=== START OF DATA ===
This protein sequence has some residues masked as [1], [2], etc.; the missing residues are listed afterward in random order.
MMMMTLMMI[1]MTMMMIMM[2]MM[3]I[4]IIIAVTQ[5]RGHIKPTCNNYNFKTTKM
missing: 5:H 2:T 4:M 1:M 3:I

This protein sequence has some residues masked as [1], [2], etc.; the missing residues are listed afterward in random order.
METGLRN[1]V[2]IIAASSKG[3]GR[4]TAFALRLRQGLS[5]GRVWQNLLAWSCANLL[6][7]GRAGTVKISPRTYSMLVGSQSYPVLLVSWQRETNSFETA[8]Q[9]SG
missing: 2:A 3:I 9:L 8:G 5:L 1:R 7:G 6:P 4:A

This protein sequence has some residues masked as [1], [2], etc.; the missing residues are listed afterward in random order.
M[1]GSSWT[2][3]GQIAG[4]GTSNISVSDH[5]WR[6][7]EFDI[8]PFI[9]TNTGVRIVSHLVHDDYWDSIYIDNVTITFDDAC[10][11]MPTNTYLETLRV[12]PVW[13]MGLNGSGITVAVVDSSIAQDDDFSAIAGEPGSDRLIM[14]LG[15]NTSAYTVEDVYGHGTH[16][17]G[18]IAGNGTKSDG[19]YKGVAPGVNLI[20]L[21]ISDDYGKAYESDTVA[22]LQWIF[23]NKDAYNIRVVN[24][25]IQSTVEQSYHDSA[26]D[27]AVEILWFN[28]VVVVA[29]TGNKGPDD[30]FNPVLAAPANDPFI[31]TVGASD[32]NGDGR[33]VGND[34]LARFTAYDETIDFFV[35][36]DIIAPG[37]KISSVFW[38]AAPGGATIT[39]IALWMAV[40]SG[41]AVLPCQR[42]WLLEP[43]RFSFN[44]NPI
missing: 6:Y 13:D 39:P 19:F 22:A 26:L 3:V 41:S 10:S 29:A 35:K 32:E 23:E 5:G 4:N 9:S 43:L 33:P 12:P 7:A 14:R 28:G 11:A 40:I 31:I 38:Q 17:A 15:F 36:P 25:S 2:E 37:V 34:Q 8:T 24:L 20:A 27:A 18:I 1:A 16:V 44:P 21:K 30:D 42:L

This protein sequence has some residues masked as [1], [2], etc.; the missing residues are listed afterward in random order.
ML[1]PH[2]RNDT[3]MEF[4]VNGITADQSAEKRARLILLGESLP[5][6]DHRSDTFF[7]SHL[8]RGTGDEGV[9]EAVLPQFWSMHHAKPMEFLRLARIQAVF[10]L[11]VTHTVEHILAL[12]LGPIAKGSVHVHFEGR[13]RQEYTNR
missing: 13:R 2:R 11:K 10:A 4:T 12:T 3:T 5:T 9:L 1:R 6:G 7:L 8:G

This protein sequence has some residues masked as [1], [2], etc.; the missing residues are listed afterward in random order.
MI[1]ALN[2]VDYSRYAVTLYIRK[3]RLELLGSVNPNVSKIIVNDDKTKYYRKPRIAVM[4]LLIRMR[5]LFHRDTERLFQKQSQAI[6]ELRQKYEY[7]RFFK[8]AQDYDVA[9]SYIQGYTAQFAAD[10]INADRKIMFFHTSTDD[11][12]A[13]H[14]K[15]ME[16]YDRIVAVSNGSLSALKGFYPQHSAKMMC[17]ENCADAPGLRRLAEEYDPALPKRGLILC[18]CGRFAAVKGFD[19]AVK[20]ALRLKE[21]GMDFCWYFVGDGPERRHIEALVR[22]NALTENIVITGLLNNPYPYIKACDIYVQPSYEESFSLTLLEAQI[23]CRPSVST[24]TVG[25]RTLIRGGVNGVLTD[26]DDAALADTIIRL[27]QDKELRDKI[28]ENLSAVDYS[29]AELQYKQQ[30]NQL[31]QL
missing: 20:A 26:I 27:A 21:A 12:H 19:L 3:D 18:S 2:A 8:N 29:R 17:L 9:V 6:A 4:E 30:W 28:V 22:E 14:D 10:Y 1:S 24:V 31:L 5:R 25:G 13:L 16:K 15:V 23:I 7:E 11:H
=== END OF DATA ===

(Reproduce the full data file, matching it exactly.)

This protein sequence has some residues masked as [1], [2], etc.; the missing residues are listed afterward in random order.
MMMMTLMMI[1]MTMMMIMM[2]MM[3]I[4]IIIAVTQ[5]RGHIKPTCNNYNFKTTKM
missing: 5:H 2:T 4:M 1:M 3:I

This protein sequence has some residues masked as [1], [2], etc.; the missing residues are listed afterward in random order.
METGLRN[1]V[2]IIAASSKG[3]GR[4]TAFALRLRQGLS[5]GRVWQNLLAWSCANLL[6][7]GRAGTVKISPRTYSMLVGSQSYPVLLVSWQRETNSFETA[8]Q[9]SG
missing: 2:A 3:I 9:L 8:G 5:L 1:R 7:G 6:P 4:A

This protein sequence has some residues masked as [1], [2], etc.; the missing residues are listed afterward in random order.
M[1]GSSWT[2][3]GQIAG[4]GTSNISVSDH[5]WR[6][7]EFDI[8]PFI[9]TNTGVRIVSHLVHDDYWDSIYIDNVTITFDDAC[10][11]MPTNTYLETLRV[12]PVW[13]MGLNGSGITVAVVDSSIAQDDDFSAIAGEPGSDRLIM[14]LG[15]NTSAYTVEDVYGHGTH[16][17]G[18]IAGNGTKSDG[19]YKGVAPGVNLI[20]L[21]ISDDYGKAYESDTVA[22]LQWIF[23]NKDAYNIRVVN[24][25]IQSTVEQSYHDSA[26]D[27]AVEILWFN[28]VVVVA[29]TGNKGPDD[30]FNPVLAAPANDPFI[31]TVGASD[32]NGDGR[33]VGND[34]LARFTAYDETIDFFV[35][36]DIIAPG[37]KISSVFW[38]AAPGGATIT[39]IALWMAV[40]SG[41]AVLPCQR[42]WLLEP[43]RFSFN[44]NPI
missing: 6:Y 13:D 39:P 19:F 22:A 26:L 3:V 41:S 10:S 29:A 35:K 32:E 23:E 5:G 4:N 9:S 43:L 33:P 12:P 7:A 14:R 28:G 11:A 40:I 31:I 38:Q 17:A 15:F 36:P 25:S 2:E 37:V 34:Q 8:T 24:L 20:A 27:A 18:I 1:A 16:V 44:P 21:K 30:D 42:L

This protein sequence has some residues masked as [1], [2], etc.; the missing residues are listed afterward in random order.
ML[1]PH[2]RNDT[3]MEF[4]VNGITADQSAEKRARLILLGESLP[5][6]DHRSDTFF[7]SHL[8]RGTGDEGV[9]EAVLPQFWSMHHAKPMEFLRLARIQAVF[10]L[11]VTHTVEHILAL[12]LGPIAKGSVHVHFEGR[13]RQEYTNR
missing: 13:R 2:R 11:K 10:A 4:T 12:T 3:T 5:T 9:L 1:R 6:G 7:L 8:G

This protein sequence has some residues masked as [1], [2], etc.; the missing residues are listed afterward in random order.
MI[1]ALN[2]VDYSRYAVTLYIRK[3]RLELLGSVNPNVSKIIVNDDKTKYYRKPRIAVM[4]LLIRMR[5]LFHRDTERLFQKQSQAI[6]ELRQKYEY[7]RFFK[8]AQDYDVA[9]SYIQGYTAQFAAD[10]INADRKIMFFHTSTDD[11][12]A[13]H[14]K[15]ME[16]YDRIVAVSNGSLSALKGFYPQHSAKMMC[17]ENCADAPGLRRLAEEYDPALPKRGLILC[18]CGRFAAVKGFD[19]AVK[20]ALRLKE[21]GMDFCWYFVGDGPERRHIEALVR[22]NALTENIVITGLLNNPYPYIKACDIYVQPSYEESFSLTLLEAQI[23]CRPSVST[24]TVG[25]RTLIRGGVNGVLTD[26]DDAALADTIIRL[27]QDKELRDKI[28]ENLSAVDYS[29]AELQYKQQ[30]NQL[31]QL
missing: 20:A 26:I 27:A 21:A 12:H 19:L 3:D 18:S 2:A 8:N 29:R 17:L 9:V 6:A 4:E 30:W 28:V 22:E 14:D 10:Y 1:S 24:V 31:L 5:R 25:G 13:L 16:K 15:V 23:I 7:E 11:H